Wednesday 2:00 PM

March 1, 2017

Room: 10

Location: San Diego Convention Ctr

Over the last years methodological and computational progress in atomistic simulations has substantially improved the predictive power in materials design. However to compare the simulation results with experimental data, it is necessary to quantify the various sources of uncertainty. We therefore leverage the capabilities of our recently developed Python based workbench PyIron, to implement an automatized stochastic sensitivity analyses with the aim to determine and differentiate model errors, statistical errors and systematical errors. For each error type the convergence gradient based on our sensitivity analyses is determined and combined with the individual cost function of the parameters. Based on this function we derive an algorithm for automated convergence which allows to quantify the precision of the energy of an individual ab initio calculation as well as for derived quantities of huge sets of ab initio calculations. The efficiencey of the approach will be demonstrated for determining structural and thermodynamic quantities.

The deformation of body-centered-cubic (BCC) metals depends strongly on the motion of screw dislocations. Due to lattice resistance, the Peierls barrier, screw dislocation motion is thermally activated leading to temperature and rate dependent flow. Thus, the Peierls barrier is an important consideration in alloy design. The most common first-principles computational approach to predict this dependence invokes the virtual crystal approximation which treats all atoms as equivalent and focuses on the changes in bonding due to alloying but does not account for the detailed local distribution of substitutional atoms. Here we employ density functional theory calculations for the case of W additions in Ta to develop a model for the interaction of substitutional atoms with screw dislocations and the modification of the local barriers due to the substitutional atom. This model is then used to estimate the local variability in the Peierls barrier due to the stochastic distribution of substitutional atoms.

Density functional theory (DFT) is routinely used to explore groundstate properties of ferroelectric oxides. However, evaluating finite-temperature behavior is not straightforward; requiring Monte Carlo or molecular dynamics simulations employing DFT-trained models. Unfortunately, these methods often deviate from experiments due to uncertainties in the phenomenological models and the DFT functionals used to parameterize them. Using DFT-based Wang-Landau Monte Carlo simulations, we explore how exchange-correlation functional choices affect both groundstate properties predictions and phase transitions in three prototypical perovskites. We reduce the number of costly DFT energy evaluations by employing machine learning techniques to reject unfavorable moves. This approach allows us to identify the best density functional for these materials and can be used in a diverse set of systems. Supported by the U.S. Department of Energy, Office of Science, Basic Energy Sciences, Materials Science and Engineering Division through the Office of Science Early Career Research Program, using resources at NERSC.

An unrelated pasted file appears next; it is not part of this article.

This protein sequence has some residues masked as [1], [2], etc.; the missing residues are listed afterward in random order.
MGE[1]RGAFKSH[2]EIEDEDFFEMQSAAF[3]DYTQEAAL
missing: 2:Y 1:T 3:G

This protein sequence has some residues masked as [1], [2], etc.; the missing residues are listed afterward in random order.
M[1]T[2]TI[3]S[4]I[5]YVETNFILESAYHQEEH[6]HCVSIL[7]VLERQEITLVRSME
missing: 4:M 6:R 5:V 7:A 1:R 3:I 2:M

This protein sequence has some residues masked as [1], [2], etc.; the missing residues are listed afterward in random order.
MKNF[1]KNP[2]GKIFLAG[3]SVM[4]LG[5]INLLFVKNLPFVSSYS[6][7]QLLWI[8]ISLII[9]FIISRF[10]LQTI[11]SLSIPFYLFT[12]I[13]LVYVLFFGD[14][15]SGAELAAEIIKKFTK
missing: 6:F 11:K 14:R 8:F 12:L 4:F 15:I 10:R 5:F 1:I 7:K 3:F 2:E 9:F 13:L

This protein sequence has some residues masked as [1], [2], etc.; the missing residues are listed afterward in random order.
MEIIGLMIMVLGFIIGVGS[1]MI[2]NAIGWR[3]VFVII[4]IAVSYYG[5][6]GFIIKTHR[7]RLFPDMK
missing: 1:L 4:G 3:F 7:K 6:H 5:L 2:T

How do we quantify uncertainty in first principles or atomistic simulations? In this work, we used different approaches to quantify the influence of the (pseudo)potential (and other parameters) on the structure of boron-based ceramics. One example focuses on coupling different similarity/distance measures with virtual x-ray diffraction profiles to quantify the structural uncertainty due to different (pseudo)potentials for first principles and atomistic simulations. The diffraction profiles highlight subtle structural changes that occur when modeling complex materials using different first-principles techniques, basis-sets, pseudopotentials, and classical interatomic potentials. The ability to quantify the difference between these profiles involved the use of approximately 50 distance and similarity metrics. Other examples focus on uncertainty in the parameterization of classical potentials. The significance of this work is that this methodology can highlight the uncertainty associated with various computational approaches and help to validate structure and quantify the fidelity of various classical potentials in atomistic simulations.

Bond-order potentials (BOPs) present a bridge between electronic and atomistic modeling. They are based on the tight-binding (TB) approximation, but the exact diagonalization of the Hamiltonian is replaced by an approximate evaluation of the local densities of states, which leads to a real-space formalism and linear-scaling computation of the energy and forces for a system of interacting atoms. The BOP formalism can be carried out using either a numerical integration or an analytical expansion of the response functions. In this work we present a detailed comparison of the k-space TB with the numerical and analytic BOPs for several transition metals, and assess the differences of the three approaches. The tests are carried out not only for properties of bulk phases but also crystal defects. Particular focus is given to dislocation behavior, which is often used to validate the accuracy and reliability of interatmoic potentials for transition metals.